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"Corruption"

Andrei Schleifer and Robert Vishny

August 1993

Andrei Schleifer and Robert Vishny ()

Corruption

August 1993

1 / 11

Overview

Previous articles discuss corruption as a Principal-Agent problem This paper focusses on the consequences of corruption for resource allocation What are the implications of the way corruption is organized? Why does corruption have worse consequences than taxation? De...nition: the sale of government property for personal gain.

Andrei Schleifer and Robert Vishny ()

Corruption

August 1993

2 / 11

Basic Model

One government produced good (e.g. passport, import license) with price p and demand curve D (p ) Sold by o¢ cial who can restrict the quantity sold No restriction or punishment from above No cost to o¢ cial to producing good What is the marginal cost to the o¢ cial ?

,! for "corruption without theft" it is p ,! for "corruption with theft" it is 0

Andrei Schleifer and Robert Vishny ()

Corruption

August 1993

3 / 11

Observations: why corruption spreads

Corruption without theft is equivalent to optimal commodity taxation, except that the revenue is kept by the o¢ cial

,! if this is understood, then could pay them this way ,! but then people willing to be corrupt are more likely to take the job

Corruption with theft spreads due to competition amongst buyers

,! if one buyer of a permit reduces his costs through bribery, his rivals must do the same to compete ,! not true for corruption without theft

Andrei Schleifer and Robert Vishny ()

Corruption

August 1993

4 / 11

The Industrial Organization of Corruption

Suppose now buyers need several complementary goods Alternative ways of organizing government agencies (1) monopolist agency (e.g. communist Russia) (2) independent agencies (e.g. India, post-1991 Russia, Africa) (3) each good supplied by at least 2 agencies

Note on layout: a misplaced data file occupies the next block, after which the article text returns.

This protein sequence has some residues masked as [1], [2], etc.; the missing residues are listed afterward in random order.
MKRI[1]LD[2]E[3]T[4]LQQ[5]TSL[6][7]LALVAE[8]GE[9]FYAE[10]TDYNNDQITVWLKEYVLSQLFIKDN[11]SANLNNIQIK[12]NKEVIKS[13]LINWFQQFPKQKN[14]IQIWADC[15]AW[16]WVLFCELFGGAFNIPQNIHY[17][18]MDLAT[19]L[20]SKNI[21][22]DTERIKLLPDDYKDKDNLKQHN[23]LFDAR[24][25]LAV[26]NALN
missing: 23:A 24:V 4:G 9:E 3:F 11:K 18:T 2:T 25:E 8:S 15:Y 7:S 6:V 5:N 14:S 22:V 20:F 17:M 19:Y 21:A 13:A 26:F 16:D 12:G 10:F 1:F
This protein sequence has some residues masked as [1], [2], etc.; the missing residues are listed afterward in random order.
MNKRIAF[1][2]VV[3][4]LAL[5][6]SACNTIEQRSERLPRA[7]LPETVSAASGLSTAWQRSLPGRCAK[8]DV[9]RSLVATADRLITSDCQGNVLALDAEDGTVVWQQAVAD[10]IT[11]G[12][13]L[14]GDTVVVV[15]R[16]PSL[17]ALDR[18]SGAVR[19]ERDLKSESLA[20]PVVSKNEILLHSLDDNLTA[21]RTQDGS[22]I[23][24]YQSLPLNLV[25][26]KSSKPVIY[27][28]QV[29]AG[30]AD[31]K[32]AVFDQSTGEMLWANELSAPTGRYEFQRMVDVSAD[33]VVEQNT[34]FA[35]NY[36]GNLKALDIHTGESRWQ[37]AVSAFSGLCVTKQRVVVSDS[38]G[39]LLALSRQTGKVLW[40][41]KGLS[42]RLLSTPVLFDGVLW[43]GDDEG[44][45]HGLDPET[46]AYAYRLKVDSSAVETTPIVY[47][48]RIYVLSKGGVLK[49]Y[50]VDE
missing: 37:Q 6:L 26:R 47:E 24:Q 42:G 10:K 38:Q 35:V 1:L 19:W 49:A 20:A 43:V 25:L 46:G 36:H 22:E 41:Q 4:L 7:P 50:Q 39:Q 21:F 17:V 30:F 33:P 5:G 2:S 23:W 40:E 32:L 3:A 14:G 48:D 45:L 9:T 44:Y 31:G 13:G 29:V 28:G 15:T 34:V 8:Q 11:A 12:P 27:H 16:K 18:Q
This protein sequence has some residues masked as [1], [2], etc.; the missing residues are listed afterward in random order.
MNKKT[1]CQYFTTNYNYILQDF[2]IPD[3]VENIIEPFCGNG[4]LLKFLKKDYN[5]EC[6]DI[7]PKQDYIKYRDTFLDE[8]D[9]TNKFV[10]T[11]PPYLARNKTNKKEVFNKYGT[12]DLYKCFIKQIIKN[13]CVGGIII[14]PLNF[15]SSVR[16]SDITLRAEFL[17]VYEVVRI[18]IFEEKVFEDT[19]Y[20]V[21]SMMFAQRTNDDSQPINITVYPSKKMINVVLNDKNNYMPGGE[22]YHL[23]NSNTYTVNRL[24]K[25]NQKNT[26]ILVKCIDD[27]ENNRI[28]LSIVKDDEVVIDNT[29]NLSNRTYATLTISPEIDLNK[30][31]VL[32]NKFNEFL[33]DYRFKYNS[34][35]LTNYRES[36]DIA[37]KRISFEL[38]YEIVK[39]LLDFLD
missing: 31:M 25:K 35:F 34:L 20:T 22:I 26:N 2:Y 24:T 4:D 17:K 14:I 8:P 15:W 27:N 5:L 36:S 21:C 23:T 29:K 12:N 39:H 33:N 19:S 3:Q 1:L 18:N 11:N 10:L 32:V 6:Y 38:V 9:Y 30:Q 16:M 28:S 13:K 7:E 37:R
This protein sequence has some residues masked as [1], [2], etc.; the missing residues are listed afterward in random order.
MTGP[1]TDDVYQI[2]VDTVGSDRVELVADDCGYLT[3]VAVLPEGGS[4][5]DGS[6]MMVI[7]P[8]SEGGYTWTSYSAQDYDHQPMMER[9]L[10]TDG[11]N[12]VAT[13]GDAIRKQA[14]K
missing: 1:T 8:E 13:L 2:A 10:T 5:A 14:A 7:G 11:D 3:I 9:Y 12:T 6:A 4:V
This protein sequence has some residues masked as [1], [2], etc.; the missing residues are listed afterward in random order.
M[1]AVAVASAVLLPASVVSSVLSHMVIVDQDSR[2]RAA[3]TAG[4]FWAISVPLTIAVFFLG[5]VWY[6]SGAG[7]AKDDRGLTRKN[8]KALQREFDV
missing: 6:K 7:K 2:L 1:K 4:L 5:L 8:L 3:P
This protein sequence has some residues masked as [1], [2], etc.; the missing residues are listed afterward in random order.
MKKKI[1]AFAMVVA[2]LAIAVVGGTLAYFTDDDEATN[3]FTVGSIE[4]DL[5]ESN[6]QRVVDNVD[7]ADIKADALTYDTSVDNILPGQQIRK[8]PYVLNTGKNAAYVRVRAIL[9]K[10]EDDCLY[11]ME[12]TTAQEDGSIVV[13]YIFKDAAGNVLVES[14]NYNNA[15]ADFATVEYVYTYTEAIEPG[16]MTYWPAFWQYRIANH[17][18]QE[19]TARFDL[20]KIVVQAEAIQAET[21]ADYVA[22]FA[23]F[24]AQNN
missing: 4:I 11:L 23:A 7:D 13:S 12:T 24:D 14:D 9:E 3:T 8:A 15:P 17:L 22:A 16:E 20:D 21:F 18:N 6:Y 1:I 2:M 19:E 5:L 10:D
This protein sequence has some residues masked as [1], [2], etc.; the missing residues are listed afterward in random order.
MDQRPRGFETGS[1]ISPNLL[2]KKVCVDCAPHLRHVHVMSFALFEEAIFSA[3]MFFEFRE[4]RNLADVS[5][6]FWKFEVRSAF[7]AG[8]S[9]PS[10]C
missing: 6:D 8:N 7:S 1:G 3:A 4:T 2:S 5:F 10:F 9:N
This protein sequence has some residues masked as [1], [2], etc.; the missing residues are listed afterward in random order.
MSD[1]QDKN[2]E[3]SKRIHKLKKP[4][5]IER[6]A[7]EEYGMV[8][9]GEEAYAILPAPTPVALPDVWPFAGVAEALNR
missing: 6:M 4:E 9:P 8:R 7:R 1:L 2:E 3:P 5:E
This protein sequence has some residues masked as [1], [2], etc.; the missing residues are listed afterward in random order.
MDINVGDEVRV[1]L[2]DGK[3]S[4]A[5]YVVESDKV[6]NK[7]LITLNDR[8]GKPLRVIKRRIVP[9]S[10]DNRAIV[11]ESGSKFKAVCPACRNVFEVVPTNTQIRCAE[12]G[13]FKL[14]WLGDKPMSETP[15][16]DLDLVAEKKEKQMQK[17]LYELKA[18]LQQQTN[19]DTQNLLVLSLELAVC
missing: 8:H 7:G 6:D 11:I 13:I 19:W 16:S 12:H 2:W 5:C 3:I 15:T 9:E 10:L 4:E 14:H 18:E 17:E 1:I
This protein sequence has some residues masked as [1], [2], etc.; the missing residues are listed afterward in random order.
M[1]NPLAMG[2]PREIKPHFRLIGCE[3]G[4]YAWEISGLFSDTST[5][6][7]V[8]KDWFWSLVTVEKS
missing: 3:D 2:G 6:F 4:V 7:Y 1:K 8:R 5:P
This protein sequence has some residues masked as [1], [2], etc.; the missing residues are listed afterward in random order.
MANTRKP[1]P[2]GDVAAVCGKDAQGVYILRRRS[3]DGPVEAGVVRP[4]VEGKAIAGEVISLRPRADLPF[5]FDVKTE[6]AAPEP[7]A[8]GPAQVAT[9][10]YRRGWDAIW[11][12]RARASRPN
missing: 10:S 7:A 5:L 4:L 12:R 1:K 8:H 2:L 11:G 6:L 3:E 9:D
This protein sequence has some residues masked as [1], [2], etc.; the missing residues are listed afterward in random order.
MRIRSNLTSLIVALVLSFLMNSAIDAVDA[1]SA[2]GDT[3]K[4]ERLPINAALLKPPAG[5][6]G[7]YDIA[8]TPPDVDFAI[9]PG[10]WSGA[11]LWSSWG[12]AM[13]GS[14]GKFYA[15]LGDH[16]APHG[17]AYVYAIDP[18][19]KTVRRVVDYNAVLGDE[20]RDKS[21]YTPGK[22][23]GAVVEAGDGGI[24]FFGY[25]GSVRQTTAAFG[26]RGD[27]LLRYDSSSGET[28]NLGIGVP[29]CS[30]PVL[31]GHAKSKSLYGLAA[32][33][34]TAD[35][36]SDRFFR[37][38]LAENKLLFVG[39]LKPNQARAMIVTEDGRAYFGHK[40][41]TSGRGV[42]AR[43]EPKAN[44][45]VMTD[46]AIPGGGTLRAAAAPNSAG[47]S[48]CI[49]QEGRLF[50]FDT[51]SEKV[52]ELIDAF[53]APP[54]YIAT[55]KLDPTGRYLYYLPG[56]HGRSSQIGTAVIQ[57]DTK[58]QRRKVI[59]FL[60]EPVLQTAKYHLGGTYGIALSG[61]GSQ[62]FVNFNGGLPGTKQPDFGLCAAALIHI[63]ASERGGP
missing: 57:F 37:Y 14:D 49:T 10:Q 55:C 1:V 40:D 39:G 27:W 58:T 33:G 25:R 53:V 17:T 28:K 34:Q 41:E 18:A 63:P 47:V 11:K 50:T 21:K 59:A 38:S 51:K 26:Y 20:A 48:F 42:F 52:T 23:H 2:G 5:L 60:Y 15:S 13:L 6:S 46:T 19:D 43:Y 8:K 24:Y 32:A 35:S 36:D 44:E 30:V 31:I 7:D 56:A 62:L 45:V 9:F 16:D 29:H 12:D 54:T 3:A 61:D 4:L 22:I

Andrei Schleifer and Robert Vishny ()

Corruption

August 1993

5 / 11

Monopolist Agency o¤ering complementary goods

Two "bribe prices" p1 and p2 and quantities x1 and x2 Marginal costs C1 and C2 Monopolist (benchmark) would solve max R (x1 , x2 )

x1 ,x2

C1 x1

C2 x2

,! FOCs are

MR1 + MR2 MR1 dx2 dx1

= C1

dx1 + MR2 = C2 dx2

dx2 dx1

If the two goods are complements then

> 0 and so

MR1 < C1 and MR2 < C2

,! monopolist agency keeps the bribe on each good down to expand the demand for the other

Andrei Schleifer and Robert Vishny () Corruption August 1993 6 / 11

Two Independent Agencies (Oligopoly)

=0 ,! hence MRi = Ci ) bribe is higher and output lower

Each agency takes the other' output as given: s Also implies a lower aggregate level of bribes By acting independently, the two agencies hurt each other and the buyers

dx2 dx1

,! worse than monopoly

Andrei Schleifer and Robert Vishny ()

Corruption

August 1993

7 / 11

Each good supplied by more than one independent agency

Competition drives bribes down to zero

,! analogous to tax competition amongst provinces

Policy implication: create competition in the provision of public goods

Andrei Schleifer and Robert Vishny ()

Corruption

August 1993

8 / 11

Corruption and Secrecy

Why is corruption di¤erent from taxation in terms of its e¤ect on resource allocation?

,! it is illegal and must be kept secret

Taking bribes without being detected is easier for some goods than others

,! o¢ cials may induce substitution into goods where detection is harder ,! this may be very distortionary and socially costly

Andrei Schleifer and Robert Vishny ()

Corruption

August 1993

9 / 11

Example: Bottle making factory in Mozambique

Decision to invest in new technology, ...nanced by outside donors Buying a unique (advanced) technology o¤ers an opportunity for corruption

,! seller may be happy to overcharge and o¤er kick-backs

With a generic machines, donors require consideration of several competing o¤ers

,! little opportunity for such corruption

Andrei Schleifer and Robert Vishny ()

Corruption

August 1993

10 / 11

Implications

Explains import of advanced rather than "appropriate" technology by LDC governments

,! infrastructure and defence, vs. education and health

Also, the need for secrecy causes o¢ cials to limit entry and restrict information

,! less innovation

Andrei Schleifer and Robert Vishny ()

Corruption

August 1993

11 / 11

Information

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